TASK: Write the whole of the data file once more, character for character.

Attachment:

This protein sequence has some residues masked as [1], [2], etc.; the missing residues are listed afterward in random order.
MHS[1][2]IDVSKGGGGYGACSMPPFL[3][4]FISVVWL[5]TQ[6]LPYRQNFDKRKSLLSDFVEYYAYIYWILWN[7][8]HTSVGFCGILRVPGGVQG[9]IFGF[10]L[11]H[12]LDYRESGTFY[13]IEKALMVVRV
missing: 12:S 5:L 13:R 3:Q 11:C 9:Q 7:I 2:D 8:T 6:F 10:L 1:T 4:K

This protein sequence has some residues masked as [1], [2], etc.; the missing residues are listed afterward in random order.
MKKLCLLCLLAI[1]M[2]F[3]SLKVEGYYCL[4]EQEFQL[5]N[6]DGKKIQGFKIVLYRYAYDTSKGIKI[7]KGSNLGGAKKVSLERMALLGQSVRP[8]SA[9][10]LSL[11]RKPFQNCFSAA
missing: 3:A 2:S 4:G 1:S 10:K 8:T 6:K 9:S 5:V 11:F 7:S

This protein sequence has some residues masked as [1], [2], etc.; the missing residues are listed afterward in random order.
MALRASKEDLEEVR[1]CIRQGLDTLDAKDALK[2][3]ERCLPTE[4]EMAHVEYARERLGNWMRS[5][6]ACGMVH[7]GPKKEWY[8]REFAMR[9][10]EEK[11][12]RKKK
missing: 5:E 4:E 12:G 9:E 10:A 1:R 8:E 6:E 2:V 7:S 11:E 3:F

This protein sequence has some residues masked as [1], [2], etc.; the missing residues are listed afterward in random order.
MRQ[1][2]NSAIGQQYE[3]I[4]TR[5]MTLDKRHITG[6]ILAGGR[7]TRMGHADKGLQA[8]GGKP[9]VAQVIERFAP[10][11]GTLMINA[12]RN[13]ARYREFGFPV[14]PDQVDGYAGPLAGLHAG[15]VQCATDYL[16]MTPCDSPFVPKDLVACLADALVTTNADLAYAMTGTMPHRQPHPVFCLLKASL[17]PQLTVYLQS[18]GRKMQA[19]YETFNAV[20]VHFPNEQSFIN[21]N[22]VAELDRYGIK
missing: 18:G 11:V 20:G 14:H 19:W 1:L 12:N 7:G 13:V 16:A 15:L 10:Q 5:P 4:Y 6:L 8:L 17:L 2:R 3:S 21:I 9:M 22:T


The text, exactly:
This protein sequence has some residues masked as [1], [2], etc.; the missing residues are listed afterward in random order.
MHS[1][2]IDVSKGGGGYGACSMPPFL[3][4]FISVVWL[5]TQ[6]LPYRQNFDKRKSLLSDFVEYYAYIYWILWN[7][8]HTSVGFCGILRVPGGVQG[9]IFGF[10]L[11]H[12]LDYRESGTFY[13]IEKALMVVRV
missing: 12:S 5:L 13:R 3:Q 11:C 9:Q 7:I 2:D 8:T 6:F 10:L 1:T 4:K

This protein sequence has some residues masked as [1], [2], etc.; the missing residues are listed afterward in random order.
MKKLCLLCLLAI[1]M[2]F[3]SLKVEGYYCL[4]EQEFQL[5]N[6]DGKKIQGFKIVLYRYAYDTSKGIKI[7]KGSNLGGAKKVSLERMALLGQSVRP[8]SA[9][10]LSL[11]RKPFQNCFSAA
missing: 3:A 2:S 4:G 1:S 10:K 8:T 6:K 9:S 5:V 11:F 7:S

This protein sequence has some residues masked as [1], [2], etc.; the missing residues are listed afterward in random order.
MALRASKEDLEEVR[1]CIRQGLDTLDAKDALK[2][3]ERCLPTE[4]EMAHVEYARERLGNWMRS[5][6]ACGMVH[7]GPKKEWY[8]REFAMR[9][10]EEK[11][12]RKKK
missing: 5:E 4:E 12:G 9:E 10:A 1:R 8:E 6:E 2:V 7:S 11:E 3:F

This protein sequence has some residues masked as [1], [2], etc.; the missing residues are listed afterward in random order.
MRQ[1][2]NSAIGQQYE[3]I[4]TR[5]MTLDKRHITG[6]ILAGGR[7]TRMGHADKGLQA[8]GGKP[9]VAQVIERFAP[10][11]GTLMINA[12]RN[13]ARYREFGFPV[14]PDQVDGYAGPLAGLHAG[15]VQCATDYL[16]MTPCDSPFVPKDLVACLADALVTTNADLAYAMTGTMPHRQPHPVFCLLKASL[17]PQLTVYLQS[18]GRKMQA[19]YETFNAV[20]VHFPNEQSFIN[21]N[22]VAELDRYGIK
missing: 18:G 11:V 20:G 14:H 19:W 1:L 12:N 7:G 13:V 16:A 15:L 10:Q 5:P 4:Y 6:L 8:L 17:L 2:R 3:S 21:I 9:M 22:T